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Georgic Modernity and British Romanticism
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Details

  • 4 b/w illus.
  • Page extent: 248 pages
  • Size: 228 x 152 mm
  • Weight: 0.54 kg

Library of Congress

  • Dewey number: 820.9/358/09033
  • Dewey version: 22
  • LC Classification: PR509.D5 G66 2004
  • LC Subject headings:
    • Didactic poetry, English--History and criticism
    • Addison, Joseph,--1672-1719--Knowledge--Literature
    • Cowper, William,--1731-1800--Knowledge--Literature
    • Wordsworth, William,--1770-18.--Excursion
    • Thomson, James,--1700-1748.--Seasons

Library of Congress Record

Hardback

 (ISBN-13: 9780521831680 | ISBN-10: 0521831687)

This book traces connections between Georgic verse and developments in other spheres from the late seventeenth to the early nineteenth centuries: the mediation of perception by scientific instruments, of events by newspapers, of knowledge by the feelings, of the past by narrative. Kevis Goodman argues that because of the Georgic's concern for the transmission of knowledge and the extension of the senses over time and space, the verse of this period, far from burying history in nature (a position more often associated with Romanticism), instead presents new ways of perceiving history in terms of sensation. In this way Goodman opens up the subject of Georgic to larger areas of literary and cultural study including the history of the feelings and the prehistory of modern media concerns in relation to print culture and early scientific technology.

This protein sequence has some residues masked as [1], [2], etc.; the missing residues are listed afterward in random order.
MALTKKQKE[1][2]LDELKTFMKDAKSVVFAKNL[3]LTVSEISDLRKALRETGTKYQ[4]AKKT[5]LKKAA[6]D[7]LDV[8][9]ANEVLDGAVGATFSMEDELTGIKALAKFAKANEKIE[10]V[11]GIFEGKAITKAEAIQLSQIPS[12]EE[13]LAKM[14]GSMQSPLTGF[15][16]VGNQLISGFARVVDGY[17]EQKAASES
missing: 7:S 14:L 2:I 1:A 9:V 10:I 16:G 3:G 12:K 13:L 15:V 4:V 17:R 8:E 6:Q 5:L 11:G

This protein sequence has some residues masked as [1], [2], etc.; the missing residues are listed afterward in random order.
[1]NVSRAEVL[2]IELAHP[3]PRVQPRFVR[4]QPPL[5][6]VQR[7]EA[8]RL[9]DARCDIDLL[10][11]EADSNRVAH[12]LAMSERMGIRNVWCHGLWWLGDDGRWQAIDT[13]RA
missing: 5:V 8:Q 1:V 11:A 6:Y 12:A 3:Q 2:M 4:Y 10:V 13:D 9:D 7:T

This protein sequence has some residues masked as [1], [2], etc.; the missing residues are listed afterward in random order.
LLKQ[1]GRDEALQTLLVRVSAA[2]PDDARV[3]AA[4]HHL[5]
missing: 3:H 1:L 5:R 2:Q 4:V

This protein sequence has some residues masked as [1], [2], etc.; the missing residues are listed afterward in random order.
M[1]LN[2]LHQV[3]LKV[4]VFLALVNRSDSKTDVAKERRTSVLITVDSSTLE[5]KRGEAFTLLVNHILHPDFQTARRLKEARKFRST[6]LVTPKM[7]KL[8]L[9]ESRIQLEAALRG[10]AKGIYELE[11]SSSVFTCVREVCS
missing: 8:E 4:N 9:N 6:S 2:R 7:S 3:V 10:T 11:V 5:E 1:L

• Casts new light on major poems of nature from 1660 to 1815, from Marvell to Wordsworth • Draws on spectrum of primary sources including science writing, newspapers, periodicals, and contemporary historiography as well as poetry • Will be of interest to scholars studying eighteenth century and romantic poetry and more particularly the 'primitive' oral modes such as ballads, songs and folklore

Contents

Introduction: Georgic Modernity: sensory media and the affect of history; 1. The Georgics and the cultivation of mediums, 1660–1712; 2. The microscopic eye and the noise of history in Thomson's The Seasons; 3. Cowper's Georgic of the news: the 'loophole' in the retreat; 4. Aural histories in The Excursion: 'Passages of life'.

Reviews

'It would be difficult, to my mind, to exaggerate the importance of this argument and the book it concludes. By tracing the history of georgic under-presence in eighteenth-century poetry, Georgic Modernity and British Romanticism resituates history within literature and finally builds a compelling case for the re-legitimation of Romantic temporality. Kevis Goodman outlines here a genuine history that can live in poetry, and she does so without either denying the value of ideological critique or compromising on the painfulness of historical experience. This work delivers an important qualification to historicism, one that should unsettle some of the assumptions that guide contemporary criticism.' Wordsworth Circle

'Highly recommended.' Choice

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